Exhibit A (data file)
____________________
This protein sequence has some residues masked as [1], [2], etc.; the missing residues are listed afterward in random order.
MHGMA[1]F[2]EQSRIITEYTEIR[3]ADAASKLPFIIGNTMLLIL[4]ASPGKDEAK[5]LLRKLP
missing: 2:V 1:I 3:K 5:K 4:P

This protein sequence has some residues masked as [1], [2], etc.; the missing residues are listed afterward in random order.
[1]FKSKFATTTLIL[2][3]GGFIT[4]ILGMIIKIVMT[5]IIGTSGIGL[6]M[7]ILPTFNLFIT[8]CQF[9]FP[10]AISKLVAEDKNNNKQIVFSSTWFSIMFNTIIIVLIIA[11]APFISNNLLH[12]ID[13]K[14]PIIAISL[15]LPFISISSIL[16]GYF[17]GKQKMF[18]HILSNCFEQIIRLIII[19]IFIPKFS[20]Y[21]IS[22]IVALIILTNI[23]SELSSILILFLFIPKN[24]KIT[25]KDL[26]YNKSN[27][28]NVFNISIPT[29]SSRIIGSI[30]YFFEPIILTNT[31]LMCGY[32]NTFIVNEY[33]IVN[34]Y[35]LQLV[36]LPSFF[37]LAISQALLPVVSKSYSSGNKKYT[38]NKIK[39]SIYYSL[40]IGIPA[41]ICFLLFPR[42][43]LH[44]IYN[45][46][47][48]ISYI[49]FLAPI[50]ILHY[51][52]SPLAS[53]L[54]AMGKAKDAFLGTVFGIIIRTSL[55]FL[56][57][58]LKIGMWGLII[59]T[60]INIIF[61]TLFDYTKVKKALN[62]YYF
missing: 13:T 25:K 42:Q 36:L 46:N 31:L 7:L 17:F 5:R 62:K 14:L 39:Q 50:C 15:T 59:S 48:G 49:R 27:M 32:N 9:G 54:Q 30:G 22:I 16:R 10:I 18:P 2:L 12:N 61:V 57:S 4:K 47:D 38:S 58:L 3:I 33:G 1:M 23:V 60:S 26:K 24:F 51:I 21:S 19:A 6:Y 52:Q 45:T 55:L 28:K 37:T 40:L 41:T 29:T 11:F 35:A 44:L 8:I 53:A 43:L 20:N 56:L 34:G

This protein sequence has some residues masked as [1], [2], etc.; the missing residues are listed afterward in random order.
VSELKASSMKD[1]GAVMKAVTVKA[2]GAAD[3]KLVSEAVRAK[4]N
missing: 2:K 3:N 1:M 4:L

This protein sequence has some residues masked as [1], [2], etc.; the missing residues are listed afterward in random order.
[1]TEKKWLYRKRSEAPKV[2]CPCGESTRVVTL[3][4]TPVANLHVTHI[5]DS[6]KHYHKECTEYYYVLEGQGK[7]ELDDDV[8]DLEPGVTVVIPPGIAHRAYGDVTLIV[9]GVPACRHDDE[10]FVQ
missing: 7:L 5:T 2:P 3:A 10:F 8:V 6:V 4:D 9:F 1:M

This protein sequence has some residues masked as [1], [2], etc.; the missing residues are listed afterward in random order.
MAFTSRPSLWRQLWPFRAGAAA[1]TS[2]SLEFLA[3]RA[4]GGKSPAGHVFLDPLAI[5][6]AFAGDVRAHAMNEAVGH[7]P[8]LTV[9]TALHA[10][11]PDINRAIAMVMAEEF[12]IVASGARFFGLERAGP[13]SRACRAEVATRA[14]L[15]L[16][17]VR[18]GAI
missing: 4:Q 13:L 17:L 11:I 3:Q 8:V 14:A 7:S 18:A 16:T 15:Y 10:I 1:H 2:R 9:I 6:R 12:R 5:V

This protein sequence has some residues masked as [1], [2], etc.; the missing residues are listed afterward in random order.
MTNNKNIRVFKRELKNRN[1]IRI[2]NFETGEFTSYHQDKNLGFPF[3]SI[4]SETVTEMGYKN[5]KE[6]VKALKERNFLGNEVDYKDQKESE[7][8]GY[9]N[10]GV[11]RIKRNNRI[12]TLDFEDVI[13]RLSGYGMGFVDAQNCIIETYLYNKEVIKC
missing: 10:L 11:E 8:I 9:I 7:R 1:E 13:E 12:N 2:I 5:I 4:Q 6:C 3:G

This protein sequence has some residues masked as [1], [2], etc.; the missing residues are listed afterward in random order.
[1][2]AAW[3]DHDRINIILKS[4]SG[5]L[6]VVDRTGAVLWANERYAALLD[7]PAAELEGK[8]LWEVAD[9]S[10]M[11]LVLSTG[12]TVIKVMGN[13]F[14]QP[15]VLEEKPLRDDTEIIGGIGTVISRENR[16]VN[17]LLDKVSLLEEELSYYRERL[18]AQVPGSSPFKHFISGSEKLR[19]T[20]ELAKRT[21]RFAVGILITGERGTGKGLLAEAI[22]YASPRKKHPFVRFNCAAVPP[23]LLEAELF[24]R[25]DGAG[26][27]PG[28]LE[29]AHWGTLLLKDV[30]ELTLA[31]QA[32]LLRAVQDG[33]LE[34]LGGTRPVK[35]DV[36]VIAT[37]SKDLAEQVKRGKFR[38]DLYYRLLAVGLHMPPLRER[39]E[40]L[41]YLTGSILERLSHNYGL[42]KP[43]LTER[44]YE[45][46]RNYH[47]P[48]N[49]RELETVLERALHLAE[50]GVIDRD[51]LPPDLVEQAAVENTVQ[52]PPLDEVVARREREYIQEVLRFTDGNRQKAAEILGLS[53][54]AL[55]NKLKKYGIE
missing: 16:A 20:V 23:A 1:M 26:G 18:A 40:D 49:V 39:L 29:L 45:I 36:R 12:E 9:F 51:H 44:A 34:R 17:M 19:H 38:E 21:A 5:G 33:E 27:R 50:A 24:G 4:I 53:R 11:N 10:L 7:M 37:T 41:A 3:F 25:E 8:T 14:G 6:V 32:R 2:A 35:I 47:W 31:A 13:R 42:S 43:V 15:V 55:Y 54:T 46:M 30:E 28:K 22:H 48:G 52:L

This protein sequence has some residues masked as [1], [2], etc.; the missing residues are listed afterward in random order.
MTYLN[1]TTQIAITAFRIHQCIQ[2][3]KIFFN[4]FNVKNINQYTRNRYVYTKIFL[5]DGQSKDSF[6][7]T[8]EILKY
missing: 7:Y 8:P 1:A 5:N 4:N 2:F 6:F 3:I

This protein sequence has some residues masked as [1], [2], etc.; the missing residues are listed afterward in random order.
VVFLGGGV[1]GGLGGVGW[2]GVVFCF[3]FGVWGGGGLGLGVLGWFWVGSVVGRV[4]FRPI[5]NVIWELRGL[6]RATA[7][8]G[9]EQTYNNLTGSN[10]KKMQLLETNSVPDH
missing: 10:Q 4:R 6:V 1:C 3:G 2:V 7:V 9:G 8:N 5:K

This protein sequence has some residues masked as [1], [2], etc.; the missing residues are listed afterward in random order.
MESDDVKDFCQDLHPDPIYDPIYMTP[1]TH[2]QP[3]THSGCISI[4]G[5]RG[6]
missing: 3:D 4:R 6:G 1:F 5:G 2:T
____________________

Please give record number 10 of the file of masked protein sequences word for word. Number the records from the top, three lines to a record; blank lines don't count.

This protein sequence has some residues masked as [1], [2], etc.; the missing residues are listed afterward in random order.
MESDDVKDFCQDLHPDPIYDPIYMTP[1]TH[2]QP[3]THSGCISI[4]G[5]RG[6]
missing: 3:D 4:R 6:G 1:F 5:G 2:T